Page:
Is online therapy expensive? 

 No, online therapy is inexpensive. If you want to avoid the services for free, there’s 7 Cups of Tea for you. In case you do not wish to see your therapist or be seen by them through a video call ever, you may get therapy from Talkspace. If you want the latter’s opposite and get the full experience without leaving the house, BetterHelp is an ideal mental help provider for you. 

What is the best online counseling? 

 According to research, Talkspace is the best online counseling provider. People like the fact that its app is easy to navigate and excellent therapists and customer support team. 

Does insurance pay for online counseling? 

 In reality, insurance companies do not pay for online counseling. However, some states have parity laws in motion that necessitate them to reimburse their clients’ virtual counseling payments.


Is online counseling Safe? 

 Yes, online counseling is safe. That is especially true if you sign up for counseling at a trustworthy platform.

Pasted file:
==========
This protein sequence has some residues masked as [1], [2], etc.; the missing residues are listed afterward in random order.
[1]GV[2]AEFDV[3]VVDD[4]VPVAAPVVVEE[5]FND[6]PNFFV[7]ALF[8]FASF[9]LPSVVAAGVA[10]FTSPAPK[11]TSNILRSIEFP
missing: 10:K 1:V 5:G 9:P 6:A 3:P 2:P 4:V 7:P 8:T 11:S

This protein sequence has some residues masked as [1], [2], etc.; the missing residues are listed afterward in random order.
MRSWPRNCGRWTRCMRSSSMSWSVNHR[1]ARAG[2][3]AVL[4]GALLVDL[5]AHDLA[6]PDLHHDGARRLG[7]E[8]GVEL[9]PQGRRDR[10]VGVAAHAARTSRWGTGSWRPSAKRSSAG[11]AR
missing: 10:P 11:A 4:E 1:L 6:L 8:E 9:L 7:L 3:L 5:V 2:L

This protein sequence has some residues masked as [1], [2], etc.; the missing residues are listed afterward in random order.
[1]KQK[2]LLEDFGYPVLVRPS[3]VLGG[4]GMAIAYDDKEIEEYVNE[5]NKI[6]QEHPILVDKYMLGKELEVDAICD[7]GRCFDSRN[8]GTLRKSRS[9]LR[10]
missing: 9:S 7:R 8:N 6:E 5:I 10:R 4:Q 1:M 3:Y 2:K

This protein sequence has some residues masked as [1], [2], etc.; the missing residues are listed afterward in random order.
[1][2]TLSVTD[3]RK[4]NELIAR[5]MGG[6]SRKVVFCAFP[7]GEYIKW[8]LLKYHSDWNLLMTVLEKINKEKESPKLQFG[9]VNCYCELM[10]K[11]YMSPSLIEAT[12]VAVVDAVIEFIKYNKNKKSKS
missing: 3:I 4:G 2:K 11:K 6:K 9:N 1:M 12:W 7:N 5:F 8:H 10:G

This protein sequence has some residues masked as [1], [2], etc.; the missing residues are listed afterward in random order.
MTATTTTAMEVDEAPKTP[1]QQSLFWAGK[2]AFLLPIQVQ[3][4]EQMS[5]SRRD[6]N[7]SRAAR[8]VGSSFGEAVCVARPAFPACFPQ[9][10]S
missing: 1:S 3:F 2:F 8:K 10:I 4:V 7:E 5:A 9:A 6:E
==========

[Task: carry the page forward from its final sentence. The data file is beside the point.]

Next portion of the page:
Which is better, BetterHelp, or Talkspace? 

 BetterHelp is better in the sense that the platform offers a live video session to clients. Talkspace has more straightforward features, considering they only allow the patients to chat or text with the counselors.

Will insurance companies pay for telehealth? 

 The answer is mostly no, considering there is no national law at the time of writing that requires insurance companies to reimburse a patient’s telehealth fees. Luckily, a growing number of states have parity laws that require them to do otherwise. If you are unsure, you may ask your agent about it.

What is a 95 modifier? 

 A 95 modifier refers to the total number of minutes that the mental health professional and the patient consumed during their video interaction. The former typically uses it to claim their fees.

How do I pay for my telemedicine services? 

 The payment method for telemedicine services is similar to that of anything you purchase – it can be through credit or cash. You may ask the provider which one they prefer to use.

What is the difference between e visit and telehealth?

When a mental health professional does an e-visit, you interact with the patient through texts or chats. As for telehealth, it involves the use of a camera to do a virtual face-to-face consultation.

Final Thoughts

Technically, online counseling is not designed for victims of sexual abuse. However, because it caused me to develop depressive symptoms, talking to a counselor virtually allowed me to have a confidante who would not look at me pitifully or say that everything would be okay. I preferred taking action more than being idealistic about my situation, after all.